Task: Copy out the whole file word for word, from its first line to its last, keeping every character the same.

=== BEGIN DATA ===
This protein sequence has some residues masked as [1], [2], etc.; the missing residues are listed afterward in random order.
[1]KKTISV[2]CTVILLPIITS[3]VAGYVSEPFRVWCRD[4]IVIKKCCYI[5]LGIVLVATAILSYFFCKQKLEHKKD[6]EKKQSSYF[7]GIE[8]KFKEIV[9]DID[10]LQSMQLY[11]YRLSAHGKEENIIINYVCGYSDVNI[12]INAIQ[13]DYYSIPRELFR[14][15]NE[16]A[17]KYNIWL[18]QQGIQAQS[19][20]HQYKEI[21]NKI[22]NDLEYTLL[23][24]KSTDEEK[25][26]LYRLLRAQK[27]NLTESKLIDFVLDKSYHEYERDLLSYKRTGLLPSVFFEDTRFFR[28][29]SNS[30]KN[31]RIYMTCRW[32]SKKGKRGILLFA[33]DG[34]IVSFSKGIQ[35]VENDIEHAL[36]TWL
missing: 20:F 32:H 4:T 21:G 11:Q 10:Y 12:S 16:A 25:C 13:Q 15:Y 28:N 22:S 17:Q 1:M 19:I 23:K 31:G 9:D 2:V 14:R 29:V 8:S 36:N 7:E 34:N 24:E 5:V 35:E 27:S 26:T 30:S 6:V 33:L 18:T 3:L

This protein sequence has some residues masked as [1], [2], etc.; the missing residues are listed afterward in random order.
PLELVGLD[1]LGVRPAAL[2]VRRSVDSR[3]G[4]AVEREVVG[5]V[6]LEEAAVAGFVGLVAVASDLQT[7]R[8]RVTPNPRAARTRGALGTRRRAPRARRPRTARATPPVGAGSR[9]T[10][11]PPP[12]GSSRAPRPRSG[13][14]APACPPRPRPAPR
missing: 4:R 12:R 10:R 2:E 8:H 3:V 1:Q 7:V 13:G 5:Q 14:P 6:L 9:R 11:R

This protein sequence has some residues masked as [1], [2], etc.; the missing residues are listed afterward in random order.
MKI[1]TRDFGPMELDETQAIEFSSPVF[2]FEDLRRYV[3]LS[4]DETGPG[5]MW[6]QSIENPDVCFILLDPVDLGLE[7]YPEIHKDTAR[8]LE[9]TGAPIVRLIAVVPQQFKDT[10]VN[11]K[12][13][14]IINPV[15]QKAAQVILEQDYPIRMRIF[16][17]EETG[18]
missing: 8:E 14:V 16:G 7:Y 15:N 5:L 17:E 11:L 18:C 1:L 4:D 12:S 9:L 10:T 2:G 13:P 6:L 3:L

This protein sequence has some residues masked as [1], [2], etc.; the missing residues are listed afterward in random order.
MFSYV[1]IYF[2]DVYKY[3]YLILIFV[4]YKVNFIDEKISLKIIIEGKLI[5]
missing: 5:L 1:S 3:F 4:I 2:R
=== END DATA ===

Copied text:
This protein sequence has some residues masked as [1], [2], etc.; the missing residues are listed afterward in random order.
[1]KKTISV[2]CTVILLPIITS[3]VAGYVSEPFRVWCRD[4]IVIKKCCYI[5]LGIVLVATAILSYFFCKQKLEHKKD[6]EKKQSSYF[7]GIE[8]KFKEIV[9]DID[10]LQSMQLY[11]YRLSAHGKEENIIINYVCGYSDVNI[12]INAIQ[13]DYYSIPRELFR[14][15]NE[16]A[17]KYNIWL[18]QQGIQAQS[19][20]HQYKEI[21]NKI[22]NDLEYTLL[23][24]KSTDEEK[25][26]LYRLLRAQK[27]NLTESKLIDFVLDKSYHEYERDLLSYKRTGLLPSVFFEDTRFFR[28][29]SNS[30]KN[31]RIYMTCRW[32]SKKGKRGILLFA[33]DG[34]IVSFSKGIQ[35]VENDIEHAL[36]TWL
missing: 20:F 32:H 4:T 21:G 11:Q 10:Y 12:S 16:A 25:C 13:Q 15:Y 28:N 22:S 17:Q 1:M 19:I 23:K 31:G 9:D 2:V 14:R 29:V 8:S 36:N 7:E 34:N 24:E 5:V 35:E 27:S 26:T 30:S 6:V 33:L 18:T 3:L

This protein sequence has some residues masked as [1], [2], etc.; the missing residues are listed afterward in random order.
PLELVGLD[1]LGVRPAAL[2]VRRSVDSR[3]G[4]AVEREVVG[5]V[6]LEEAAVAGFVGLVAVASDLQT[7]R[8]RVTPNPRAARTRGALGTRRRAPRARRPRTARATPPVGAGSR[9]T[10][11]PPP[12]GSSRAPRPRSG[13][14]APACPPRPRPAPR
missing: 4:R 12:R 10:R 2:E 8:H 3:V 1:Q 7:V 13:G 5:Q 14:P 6:L 9:R 11:R

This protein sequence has some residues masked as [1], [2], etc.; the missing residues are listed afterward in random order.
MKI[1]TRDFGPMELDETQAIEFSSPVF[2]FEDLRRYV[3]LS[4]DETGPG[5]MW[6]QSIENPDVCFILLDPVDLGLE[7]YPEIHKDTAR[8]LE[9]TGAPIVRLIAVVPQQFKDT[10]VN[11]K[12][13][14]IINPV[15]QKAAQVILEQDYPIRMRIF[16][17]EETG[18]
missing: 8:E 14:V 16:G 7:Y 15:N 5:L 17:E 11:L 18:C 1:L 4:D 12:S 9:L 10:T 2:G 13:P 6:L 3:L

This protein sequence has some residues masked as [1], [2], etc.; the missing residues are listed afterward in random order.
MFSYV[1]IYF[2]DVYKY[3]YLILIFV[4]YKVNFIDEKISLKIIIEGKLI[5]
missing: 5:L 1:S 3:F 4:I 2:R